Sunday, February 27, 2000

Students retrace slaves' steps to freedom

The Cincinnati Enquirer

        RIPLEY — Six University of Cincinnati history students traced the footsteps of runaway slaves Saturday from the banks of the Ohio River through a signal house to a hiding place on what is now called Freedom Hill.

        The students, studying how the Underground Railroad operated in Ohio, were led by assistant history professor Geoff Plank on a tour of historic sites in Ripley.

        He said they chose Ripley for their field trip because of its significance in the Underground Railroad operation.

        They visited the Rankin House, which sits atop Freedom Hill. The Rev. John Rankin, an abolitionist, lived there from 1828-1863 and hid slaves there.

        Tour guide Annetta Dunham explained that as slaves crossed the Ohio River, they were taken in by abolitionists along Front Street. A signal would be sent to the Rankin House by a lantern. If the course was clear the slaves would climb 165 stone steps to the Rankin House.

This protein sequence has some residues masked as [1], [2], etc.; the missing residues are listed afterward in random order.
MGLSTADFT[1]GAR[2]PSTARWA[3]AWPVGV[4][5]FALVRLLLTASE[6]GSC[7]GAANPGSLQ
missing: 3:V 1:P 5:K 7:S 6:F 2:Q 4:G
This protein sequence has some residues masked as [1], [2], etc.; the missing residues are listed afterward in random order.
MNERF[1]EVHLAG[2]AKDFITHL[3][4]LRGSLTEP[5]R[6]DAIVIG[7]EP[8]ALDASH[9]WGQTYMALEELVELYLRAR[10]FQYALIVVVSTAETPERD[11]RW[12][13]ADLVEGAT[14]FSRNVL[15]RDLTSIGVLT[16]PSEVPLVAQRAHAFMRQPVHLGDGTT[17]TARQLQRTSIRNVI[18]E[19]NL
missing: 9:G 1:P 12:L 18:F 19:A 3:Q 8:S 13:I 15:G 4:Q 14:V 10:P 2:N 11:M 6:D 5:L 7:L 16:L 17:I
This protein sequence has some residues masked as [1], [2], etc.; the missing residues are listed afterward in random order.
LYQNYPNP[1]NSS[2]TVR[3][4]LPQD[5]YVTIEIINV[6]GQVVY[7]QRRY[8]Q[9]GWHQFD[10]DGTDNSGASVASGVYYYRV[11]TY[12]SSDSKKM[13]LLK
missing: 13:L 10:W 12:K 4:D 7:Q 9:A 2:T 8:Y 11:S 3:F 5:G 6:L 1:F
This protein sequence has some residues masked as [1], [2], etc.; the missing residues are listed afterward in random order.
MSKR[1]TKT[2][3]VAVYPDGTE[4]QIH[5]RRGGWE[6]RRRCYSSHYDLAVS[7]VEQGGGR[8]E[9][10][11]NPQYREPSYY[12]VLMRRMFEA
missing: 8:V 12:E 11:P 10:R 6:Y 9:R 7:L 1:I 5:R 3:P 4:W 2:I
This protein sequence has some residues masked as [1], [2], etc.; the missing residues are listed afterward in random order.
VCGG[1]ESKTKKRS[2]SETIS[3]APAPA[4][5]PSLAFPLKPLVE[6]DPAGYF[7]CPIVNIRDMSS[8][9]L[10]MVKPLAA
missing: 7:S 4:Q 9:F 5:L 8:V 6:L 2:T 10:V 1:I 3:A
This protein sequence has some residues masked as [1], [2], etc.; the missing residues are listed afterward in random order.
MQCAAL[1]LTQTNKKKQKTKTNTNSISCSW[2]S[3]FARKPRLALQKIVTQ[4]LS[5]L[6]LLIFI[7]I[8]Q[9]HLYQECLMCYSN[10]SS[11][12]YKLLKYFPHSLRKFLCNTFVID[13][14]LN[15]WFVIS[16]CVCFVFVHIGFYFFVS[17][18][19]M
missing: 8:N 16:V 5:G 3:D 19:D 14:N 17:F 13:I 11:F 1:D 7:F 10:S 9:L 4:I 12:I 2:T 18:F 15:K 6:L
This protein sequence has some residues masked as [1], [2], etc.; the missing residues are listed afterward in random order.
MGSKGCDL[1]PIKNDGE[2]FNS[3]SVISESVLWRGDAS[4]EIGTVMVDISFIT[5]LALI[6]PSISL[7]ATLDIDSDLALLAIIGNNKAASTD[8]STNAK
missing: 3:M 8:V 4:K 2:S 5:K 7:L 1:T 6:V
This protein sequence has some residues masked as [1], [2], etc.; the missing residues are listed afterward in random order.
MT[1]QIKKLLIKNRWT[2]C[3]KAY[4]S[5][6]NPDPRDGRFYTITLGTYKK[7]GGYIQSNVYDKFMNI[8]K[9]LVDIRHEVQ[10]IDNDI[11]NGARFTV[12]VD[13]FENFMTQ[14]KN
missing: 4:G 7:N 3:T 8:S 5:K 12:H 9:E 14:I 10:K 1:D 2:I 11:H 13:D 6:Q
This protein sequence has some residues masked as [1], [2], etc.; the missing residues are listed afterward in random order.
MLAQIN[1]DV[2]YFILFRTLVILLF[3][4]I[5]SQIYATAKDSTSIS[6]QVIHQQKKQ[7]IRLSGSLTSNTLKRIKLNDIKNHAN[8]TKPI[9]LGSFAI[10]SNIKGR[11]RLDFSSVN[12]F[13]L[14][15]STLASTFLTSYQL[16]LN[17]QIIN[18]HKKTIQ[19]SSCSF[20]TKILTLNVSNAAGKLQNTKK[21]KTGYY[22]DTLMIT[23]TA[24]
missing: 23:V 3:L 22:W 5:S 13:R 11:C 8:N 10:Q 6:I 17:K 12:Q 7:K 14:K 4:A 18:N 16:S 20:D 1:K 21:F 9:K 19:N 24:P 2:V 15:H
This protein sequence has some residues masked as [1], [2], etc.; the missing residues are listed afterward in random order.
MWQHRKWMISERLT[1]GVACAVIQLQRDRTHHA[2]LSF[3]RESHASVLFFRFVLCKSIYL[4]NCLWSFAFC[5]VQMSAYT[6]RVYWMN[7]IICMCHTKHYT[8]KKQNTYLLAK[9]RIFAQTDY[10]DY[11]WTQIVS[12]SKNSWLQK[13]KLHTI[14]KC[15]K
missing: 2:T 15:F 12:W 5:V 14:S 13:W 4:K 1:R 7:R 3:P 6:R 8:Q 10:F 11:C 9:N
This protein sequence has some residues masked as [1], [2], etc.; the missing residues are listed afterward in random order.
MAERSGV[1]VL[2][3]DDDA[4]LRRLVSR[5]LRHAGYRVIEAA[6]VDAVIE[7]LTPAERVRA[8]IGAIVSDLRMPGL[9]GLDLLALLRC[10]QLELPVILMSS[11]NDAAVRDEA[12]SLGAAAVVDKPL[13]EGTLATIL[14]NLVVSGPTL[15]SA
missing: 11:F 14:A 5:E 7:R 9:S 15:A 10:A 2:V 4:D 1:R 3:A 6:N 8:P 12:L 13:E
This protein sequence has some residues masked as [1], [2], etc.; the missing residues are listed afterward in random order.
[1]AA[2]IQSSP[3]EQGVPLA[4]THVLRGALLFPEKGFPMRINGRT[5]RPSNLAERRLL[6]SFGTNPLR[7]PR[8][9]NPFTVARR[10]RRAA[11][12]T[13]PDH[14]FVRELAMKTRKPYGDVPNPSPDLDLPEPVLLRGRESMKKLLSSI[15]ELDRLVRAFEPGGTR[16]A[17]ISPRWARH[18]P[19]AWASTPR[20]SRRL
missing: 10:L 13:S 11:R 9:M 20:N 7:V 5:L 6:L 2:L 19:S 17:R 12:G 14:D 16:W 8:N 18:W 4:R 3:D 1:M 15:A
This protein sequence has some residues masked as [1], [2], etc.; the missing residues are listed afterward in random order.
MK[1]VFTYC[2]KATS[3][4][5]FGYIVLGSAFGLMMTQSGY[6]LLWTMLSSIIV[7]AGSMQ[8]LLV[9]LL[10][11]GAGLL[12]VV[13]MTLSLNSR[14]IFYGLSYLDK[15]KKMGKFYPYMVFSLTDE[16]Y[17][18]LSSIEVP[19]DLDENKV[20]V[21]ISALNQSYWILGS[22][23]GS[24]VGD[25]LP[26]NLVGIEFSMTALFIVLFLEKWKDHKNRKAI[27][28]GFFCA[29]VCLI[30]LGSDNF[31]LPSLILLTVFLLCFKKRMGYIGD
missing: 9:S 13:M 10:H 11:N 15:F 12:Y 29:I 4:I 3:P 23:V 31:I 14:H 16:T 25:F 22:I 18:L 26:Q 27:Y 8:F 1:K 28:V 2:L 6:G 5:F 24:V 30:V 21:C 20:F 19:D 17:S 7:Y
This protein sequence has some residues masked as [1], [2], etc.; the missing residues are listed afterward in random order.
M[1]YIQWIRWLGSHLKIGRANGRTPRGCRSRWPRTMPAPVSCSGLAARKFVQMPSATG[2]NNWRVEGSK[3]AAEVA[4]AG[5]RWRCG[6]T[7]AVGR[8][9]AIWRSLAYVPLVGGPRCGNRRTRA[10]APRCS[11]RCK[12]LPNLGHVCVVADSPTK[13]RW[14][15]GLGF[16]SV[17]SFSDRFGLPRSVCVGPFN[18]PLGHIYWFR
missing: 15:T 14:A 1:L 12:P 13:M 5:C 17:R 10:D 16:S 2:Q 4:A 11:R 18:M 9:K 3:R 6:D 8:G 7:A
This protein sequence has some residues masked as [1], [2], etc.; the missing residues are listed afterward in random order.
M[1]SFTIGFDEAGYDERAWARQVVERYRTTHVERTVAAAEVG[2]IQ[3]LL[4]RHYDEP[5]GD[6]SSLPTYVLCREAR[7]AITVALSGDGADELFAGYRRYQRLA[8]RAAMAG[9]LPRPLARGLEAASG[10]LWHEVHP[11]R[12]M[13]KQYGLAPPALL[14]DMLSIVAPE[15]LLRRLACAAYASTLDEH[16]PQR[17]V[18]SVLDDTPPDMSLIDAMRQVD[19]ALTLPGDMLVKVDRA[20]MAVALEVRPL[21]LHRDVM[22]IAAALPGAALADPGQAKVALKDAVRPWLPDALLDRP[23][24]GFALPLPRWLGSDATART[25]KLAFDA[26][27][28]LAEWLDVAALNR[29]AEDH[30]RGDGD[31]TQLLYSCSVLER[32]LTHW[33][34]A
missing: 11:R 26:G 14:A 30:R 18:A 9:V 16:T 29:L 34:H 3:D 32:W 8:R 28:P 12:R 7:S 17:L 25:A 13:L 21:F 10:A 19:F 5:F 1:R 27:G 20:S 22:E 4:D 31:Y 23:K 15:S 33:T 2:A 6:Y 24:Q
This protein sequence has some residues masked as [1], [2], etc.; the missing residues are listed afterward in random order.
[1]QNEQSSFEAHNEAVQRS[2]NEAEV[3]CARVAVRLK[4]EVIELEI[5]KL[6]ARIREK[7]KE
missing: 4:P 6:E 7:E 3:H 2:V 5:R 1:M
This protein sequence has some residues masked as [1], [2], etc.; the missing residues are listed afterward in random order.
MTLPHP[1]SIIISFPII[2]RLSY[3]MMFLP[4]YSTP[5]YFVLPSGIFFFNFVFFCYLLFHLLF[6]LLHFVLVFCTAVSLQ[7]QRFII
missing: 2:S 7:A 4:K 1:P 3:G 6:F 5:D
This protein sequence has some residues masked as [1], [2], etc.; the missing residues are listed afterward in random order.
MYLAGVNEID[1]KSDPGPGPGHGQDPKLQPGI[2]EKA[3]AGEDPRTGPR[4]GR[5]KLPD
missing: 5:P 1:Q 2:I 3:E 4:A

“Some were hidden underneath a door on the porch and some were hidden in secret compartments upstairs,” Ms. Dunham said. “They were only kept here for a short while, then moved along the Underground Railroad operation in other cities and on to Canada.”

        As Rick Schroeder, Tina Cox, Kelly Beckett, Heather Hamilton, Brian Morgan and Vicki Arnold moved through the 171-year-old, six-room house, they saw the crinkled pages of a Bible and a pair of eyeglasses the Rev. Mr. Rankin used. Sk,0

        The tour continued through the Parker House, former home of freed slave John Parker, a conductor in the underground operation.

        “Records show where he used to go into Kentucky and bring slaves back,” said tour guide Betsy Billingsley.

        Mr. Plank said each of the 23 students in his 10-week coursehas selected a specific topic to research.

        “When the course is finished the research papers will be compiled and presented to the (National Underground Railroad) Freedom Center,” Mr. Plank said.

        Mrs. Cox said her topic dealt with the black perspective of the Underground Railroad.

        “I am interviewing some of the black historians to find out who were the heroes during the operation,” she said.


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